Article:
So when the courgettes were in full glut mode a few weeks back, I got busy making this fennel, lemon and chilli scented pickle. First I cleaned and sterilised my Kilner jars by washing in soapy water, rinsing, then putting them in a hot oven (200c) for 20 minutes. In the meantime, I chopped courgettes into batons, tossed them in salt and left them to drain for two hours.

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Take courgettes and a jar…

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Salt the courgette batons and leave to drain

Loads of water comes out of the courgettes, meaning that the end pickle has a pleasing crunch. The salt also begins the preserving process on the veg.

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Alot of liquid will seep out…

The courgettes were then rinsed and drained on kitchen paper to remove any excess water.

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Rinse and drain the courgettes

Now for the fun bit: the liquor, which both preserves and flavours the pickle. I used white wine vinegar, sugar (not shown), fennel seeds, lemon juice and peel, garlic and a red chilli.

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White wine vinegar, fennel seeds, red chilli, garlic and lemon

Simply heat the sugar, vinegar and lemon juice until just boiling, so that the sugar dissolves.

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Heat the vinegar, lemon juice and sugar

In the meantime, push the courgettes into the jar along with the fennel seeds, lemon peel, whole garlic (no need to peel) and the whole chilli. The hot liquor is poured over the top, pop the lid on and that’s it! The pickle cools in the jar and is then stored for a month or two to soften the vinegar flavour. I’ll report back in a few weeks as to if it’s any good or not…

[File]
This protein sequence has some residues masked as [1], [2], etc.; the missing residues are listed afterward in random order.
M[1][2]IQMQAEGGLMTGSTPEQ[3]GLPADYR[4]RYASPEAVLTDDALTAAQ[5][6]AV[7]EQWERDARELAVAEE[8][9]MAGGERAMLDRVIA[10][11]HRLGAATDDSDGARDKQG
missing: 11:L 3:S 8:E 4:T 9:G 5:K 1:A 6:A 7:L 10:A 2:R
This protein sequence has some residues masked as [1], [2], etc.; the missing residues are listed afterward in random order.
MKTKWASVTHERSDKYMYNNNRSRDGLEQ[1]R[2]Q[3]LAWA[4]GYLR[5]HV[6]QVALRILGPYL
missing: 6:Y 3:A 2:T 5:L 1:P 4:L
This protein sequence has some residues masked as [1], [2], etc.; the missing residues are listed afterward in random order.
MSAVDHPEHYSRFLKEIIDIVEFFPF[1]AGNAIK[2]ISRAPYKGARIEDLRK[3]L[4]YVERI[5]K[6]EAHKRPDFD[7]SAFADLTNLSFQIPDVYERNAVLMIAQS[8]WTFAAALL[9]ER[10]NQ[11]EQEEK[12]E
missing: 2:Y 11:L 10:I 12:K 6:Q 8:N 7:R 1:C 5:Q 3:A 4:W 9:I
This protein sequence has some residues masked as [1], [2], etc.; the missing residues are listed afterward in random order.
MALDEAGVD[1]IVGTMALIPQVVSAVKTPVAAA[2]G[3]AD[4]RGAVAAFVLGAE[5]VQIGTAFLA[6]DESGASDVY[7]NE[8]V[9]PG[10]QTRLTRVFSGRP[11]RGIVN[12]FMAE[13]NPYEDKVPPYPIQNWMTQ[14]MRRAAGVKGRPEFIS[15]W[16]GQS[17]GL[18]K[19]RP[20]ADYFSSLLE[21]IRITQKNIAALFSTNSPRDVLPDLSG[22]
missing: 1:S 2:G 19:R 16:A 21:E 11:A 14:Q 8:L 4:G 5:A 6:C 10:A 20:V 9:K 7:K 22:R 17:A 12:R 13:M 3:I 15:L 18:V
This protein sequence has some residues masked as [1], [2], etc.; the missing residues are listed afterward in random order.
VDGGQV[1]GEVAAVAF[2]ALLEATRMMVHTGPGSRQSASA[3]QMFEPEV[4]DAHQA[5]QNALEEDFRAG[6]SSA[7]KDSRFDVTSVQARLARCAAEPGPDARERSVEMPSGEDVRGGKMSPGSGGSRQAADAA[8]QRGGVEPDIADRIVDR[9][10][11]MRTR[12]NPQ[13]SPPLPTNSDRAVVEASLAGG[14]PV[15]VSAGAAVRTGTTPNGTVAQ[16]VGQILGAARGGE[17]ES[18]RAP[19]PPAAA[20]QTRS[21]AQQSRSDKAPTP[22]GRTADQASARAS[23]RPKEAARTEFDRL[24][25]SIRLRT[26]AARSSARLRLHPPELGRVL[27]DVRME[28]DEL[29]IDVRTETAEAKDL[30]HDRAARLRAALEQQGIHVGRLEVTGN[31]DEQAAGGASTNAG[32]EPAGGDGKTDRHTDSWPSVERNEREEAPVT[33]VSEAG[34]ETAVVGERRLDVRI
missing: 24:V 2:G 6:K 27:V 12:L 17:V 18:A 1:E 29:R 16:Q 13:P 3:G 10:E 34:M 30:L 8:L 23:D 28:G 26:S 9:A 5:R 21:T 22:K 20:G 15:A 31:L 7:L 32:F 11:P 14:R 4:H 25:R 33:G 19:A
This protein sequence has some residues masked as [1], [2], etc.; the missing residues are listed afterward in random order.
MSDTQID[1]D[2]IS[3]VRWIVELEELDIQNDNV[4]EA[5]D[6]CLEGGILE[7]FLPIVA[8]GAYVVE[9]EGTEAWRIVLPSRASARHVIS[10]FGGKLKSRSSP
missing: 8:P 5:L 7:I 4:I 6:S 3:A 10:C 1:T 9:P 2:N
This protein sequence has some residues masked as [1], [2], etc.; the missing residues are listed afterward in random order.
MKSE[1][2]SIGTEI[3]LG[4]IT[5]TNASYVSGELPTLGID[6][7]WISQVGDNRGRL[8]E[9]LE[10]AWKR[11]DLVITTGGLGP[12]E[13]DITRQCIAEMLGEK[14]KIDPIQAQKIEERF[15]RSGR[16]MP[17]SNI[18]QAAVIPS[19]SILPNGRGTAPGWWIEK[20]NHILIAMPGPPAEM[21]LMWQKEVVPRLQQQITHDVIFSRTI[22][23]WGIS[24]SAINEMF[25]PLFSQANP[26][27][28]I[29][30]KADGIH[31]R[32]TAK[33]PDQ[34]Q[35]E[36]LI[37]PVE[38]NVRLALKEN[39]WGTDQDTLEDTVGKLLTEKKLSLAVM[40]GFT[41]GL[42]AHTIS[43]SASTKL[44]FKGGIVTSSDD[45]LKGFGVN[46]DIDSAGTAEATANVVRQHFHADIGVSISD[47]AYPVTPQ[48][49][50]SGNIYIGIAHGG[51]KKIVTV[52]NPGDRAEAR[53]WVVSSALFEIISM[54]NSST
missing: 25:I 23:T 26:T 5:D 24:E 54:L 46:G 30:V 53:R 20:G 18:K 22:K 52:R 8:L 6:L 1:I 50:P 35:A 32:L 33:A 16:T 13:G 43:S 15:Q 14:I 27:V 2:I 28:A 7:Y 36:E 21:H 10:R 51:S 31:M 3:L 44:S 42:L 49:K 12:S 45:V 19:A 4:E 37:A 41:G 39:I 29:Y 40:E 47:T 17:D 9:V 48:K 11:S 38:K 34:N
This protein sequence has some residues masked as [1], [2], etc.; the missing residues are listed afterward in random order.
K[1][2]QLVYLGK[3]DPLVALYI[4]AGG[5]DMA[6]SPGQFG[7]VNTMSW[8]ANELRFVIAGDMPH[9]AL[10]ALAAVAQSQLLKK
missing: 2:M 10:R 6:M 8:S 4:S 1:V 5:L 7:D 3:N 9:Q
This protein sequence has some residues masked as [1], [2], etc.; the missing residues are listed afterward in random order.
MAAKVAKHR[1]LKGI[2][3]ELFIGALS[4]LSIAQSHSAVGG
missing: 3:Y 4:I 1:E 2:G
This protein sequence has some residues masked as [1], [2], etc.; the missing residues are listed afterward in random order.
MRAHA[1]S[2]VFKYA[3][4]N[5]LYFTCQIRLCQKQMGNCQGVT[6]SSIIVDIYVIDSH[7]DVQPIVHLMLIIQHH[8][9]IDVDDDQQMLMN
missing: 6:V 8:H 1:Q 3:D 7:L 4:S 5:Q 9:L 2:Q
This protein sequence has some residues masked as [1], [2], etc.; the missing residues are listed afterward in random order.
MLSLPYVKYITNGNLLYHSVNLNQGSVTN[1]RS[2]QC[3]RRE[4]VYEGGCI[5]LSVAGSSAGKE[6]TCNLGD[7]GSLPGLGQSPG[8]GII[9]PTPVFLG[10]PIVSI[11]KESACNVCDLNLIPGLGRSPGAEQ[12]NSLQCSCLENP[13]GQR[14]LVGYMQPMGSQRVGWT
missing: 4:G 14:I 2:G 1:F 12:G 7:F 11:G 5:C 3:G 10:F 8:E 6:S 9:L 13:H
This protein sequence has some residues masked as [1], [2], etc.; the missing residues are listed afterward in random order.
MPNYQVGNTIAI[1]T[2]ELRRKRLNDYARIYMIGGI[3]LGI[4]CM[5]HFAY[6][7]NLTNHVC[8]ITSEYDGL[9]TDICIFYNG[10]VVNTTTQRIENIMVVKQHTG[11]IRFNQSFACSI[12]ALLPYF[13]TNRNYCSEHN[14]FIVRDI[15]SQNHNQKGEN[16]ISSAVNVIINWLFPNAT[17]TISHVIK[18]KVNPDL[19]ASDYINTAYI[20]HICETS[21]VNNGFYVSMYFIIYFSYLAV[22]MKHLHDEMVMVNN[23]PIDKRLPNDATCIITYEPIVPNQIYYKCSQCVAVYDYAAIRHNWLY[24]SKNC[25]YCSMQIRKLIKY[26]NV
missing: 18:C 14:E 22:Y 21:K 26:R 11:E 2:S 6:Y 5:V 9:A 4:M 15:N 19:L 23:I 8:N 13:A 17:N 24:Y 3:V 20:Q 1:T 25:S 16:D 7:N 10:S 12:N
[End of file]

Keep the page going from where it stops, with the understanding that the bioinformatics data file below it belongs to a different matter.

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Pour the hot liquor onto the courgettes along with the fennel, garlic and lemon peel, then leave to cool

Courgette, fennel and lemon pickle

500g or thereabouts small courgettes

25g sea salt

250ml white wine vinegar

65g granulated sugar

1 red chilli (or more if you like it hot)

1 unwaxed lemon, juice and pared peel

1 tbsp fennel seeds

3 garlic cloves, unpeeled

1 or 2 Kilner jars or jam jars

First prep your Kilner jars: wash them thoroughly, rinse, then put into a hot oven for 200c for about 20 minutes.

Trim the courgettes and chop into sizeable batons. Toss them in the salt and leave to drain in a colander for at least two hours. Rinse under the cold tap then drain on kitchen paper.

In a small pan, heat the sugar, lemon juice and vinegar until the sugar has dissolved and it is just boiling. Remove from the heat. Layer the courgettes in your jar(s) with the fennel seeds, garlic, lemon peel and chilli. Pour the hot liquor over the top to cover the veg. Give the jar a tap to get rid of any air bubbles, put the lid on and leave to cool.

Leave for at least a month in a dark place before eating. Will last for months.